Manchester School District is looking to enhance its pool of substitute faculty and staff. Substitutes for classroom teachers and paraprofessionals are needed regularly when there are unexpected absences, but school districts regionally and across the country are experiencing a shortage of subs.
“We recruit substitute teachers and paras all year long to maintain the number of qualified individuals we can call on,” said Superintendent Dr. Debra Livingston. “In recent years, fewer people are applying, and the pool is getting smaller.”
Many current subs are retired teachers or educators who choose not to work full-time, and the ability to create a customized schedule is a major draw.
“The flexibility is fabulous,” said Moira Philbrook, who has regularly filled in at elementary and high schools off and on for about 20 years since leaving a teaching position. “I can say yes or no, depending on my family schedule or other commitments. I also like the variety of meeting different kids and being in different classrooms.”
Philbrook chooses to plan her substitute teaching days ahead of time. When a teacher needs a personal day or knows when he or she will be out for a professional development workshop, schools can call subs directly and schedule them for those upcoming dates.
Another option is to be part of the “sub line” pool. That’s when most of those pre-dawn phone calls happen. When a teacher is sick, schools have to find a substitute that very morning, and there’s a list of subs to call who might or might not be available. It’s one of the biggest challenges for individual schools on a given day.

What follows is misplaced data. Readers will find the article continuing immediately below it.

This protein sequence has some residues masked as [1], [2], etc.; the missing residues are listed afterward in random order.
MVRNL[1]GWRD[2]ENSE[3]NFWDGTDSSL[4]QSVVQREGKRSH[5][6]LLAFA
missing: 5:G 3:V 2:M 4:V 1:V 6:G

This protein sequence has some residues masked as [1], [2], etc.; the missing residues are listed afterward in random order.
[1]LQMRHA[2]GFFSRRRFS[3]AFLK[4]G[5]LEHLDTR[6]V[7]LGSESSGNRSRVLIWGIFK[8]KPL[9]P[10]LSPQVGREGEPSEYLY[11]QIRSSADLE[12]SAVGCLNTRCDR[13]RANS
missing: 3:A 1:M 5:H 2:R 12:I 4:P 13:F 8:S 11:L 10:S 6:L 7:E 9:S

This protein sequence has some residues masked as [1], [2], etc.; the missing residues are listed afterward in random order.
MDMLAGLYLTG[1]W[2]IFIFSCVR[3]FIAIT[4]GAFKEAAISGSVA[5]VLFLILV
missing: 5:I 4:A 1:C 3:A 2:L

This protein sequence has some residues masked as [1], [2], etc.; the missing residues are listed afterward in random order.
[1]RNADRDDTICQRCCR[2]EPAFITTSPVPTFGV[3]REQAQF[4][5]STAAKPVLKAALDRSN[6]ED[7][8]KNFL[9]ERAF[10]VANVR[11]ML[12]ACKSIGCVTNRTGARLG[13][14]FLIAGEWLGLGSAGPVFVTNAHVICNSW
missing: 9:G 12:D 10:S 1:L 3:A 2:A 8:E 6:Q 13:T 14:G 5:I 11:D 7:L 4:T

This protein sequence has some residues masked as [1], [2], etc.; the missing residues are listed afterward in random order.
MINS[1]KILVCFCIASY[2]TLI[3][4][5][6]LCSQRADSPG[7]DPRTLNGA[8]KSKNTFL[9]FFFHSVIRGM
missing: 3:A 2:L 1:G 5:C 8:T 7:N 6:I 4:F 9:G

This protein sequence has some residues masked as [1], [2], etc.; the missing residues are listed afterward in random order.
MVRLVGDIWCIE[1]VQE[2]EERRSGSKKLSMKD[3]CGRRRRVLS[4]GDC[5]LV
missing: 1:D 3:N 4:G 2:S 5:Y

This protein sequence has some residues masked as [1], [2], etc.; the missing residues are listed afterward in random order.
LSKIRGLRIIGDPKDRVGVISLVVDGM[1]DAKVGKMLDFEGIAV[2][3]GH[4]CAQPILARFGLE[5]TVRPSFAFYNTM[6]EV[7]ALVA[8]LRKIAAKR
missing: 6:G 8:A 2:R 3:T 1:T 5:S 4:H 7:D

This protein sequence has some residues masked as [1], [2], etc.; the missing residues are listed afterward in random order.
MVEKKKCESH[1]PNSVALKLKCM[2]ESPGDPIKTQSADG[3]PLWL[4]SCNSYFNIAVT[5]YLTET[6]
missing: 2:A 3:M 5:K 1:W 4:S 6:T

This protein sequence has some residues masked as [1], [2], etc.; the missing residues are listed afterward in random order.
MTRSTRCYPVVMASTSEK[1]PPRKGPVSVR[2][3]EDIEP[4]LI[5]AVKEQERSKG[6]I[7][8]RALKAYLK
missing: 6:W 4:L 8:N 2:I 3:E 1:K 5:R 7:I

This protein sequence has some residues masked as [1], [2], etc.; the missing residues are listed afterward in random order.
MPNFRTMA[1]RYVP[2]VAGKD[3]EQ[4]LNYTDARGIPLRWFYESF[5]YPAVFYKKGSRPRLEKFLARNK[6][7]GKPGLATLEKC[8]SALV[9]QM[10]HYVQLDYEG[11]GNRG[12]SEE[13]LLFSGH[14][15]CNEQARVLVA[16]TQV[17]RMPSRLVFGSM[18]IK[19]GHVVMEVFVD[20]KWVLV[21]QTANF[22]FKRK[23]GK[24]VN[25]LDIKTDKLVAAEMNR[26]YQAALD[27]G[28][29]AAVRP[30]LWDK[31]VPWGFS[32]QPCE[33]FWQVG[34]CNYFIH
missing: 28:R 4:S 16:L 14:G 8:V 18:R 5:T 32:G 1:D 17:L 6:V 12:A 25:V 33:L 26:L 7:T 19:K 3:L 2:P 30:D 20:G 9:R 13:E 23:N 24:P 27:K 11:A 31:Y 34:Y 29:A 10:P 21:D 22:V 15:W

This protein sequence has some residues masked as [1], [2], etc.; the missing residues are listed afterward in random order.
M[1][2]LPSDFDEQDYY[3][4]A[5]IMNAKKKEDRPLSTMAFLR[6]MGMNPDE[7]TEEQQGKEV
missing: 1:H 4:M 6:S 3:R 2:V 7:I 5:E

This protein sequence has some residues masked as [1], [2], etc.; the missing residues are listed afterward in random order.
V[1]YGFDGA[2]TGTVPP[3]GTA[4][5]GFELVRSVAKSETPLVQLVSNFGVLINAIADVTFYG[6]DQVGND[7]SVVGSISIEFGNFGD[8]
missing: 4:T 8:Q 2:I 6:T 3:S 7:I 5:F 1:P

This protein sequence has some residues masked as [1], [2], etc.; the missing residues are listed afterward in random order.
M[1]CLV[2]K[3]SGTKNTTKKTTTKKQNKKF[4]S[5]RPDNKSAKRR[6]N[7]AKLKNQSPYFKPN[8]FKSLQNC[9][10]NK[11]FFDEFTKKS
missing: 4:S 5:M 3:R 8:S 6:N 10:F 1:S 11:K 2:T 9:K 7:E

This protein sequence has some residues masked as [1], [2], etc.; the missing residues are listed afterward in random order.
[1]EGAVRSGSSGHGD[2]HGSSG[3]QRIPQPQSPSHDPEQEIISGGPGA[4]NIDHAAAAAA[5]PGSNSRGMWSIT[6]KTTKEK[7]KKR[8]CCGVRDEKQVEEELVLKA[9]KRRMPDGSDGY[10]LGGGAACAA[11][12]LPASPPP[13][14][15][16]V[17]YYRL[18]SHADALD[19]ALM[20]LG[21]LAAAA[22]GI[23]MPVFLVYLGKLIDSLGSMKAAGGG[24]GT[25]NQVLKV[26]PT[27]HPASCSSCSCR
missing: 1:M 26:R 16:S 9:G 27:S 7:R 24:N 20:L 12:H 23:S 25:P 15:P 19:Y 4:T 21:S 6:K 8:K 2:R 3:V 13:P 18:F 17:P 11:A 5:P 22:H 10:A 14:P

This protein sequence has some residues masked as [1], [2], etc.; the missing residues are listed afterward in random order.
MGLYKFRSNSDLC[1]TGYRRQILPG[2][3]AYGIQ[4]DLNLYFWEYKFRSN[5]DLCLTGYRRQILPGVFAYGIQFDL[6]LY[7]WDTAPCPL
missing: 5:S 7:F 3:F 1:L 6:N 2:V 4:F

A degree is not required, but people who have earned at least 48 college credits and a desire to be a positive role model for our students may qualify to be substitute teachers in the Manchester School District. Annette Greer has a background in the medical field and works at several elementary schools in the city two to three days a week.
“It’s not difficult to walk into a classroom as a sub,” Greer said. “The teachers always have lessons prepared and ready.”
Pamela Dube, a former social worker, says subbing at the high school level fits her personality best, and she makes herself available as a substitute every week, working around her schedule at another job.
“I love connecting with the kids,” she said. “That’s why I go back every day that I can.”
For those who do wish to be full-time educators, substitute teaching is a great way to make contacts and get to know the schools.
“Recent college graduates or people changing careers should consider subbing,” said Philbrook. “One of the reasons I started teaching at Memorial High School all those years ago was because I was remembered as a substitute. It was an advantage to be a familiar face.”
The pay rate for substitutes is $70 per day; paraprofessional subs earn $10 an hour. Please email Pam Naum at the Manchester School District central office to ask for an application packet: email@example.com. Candidates who submit applications will be interviewed.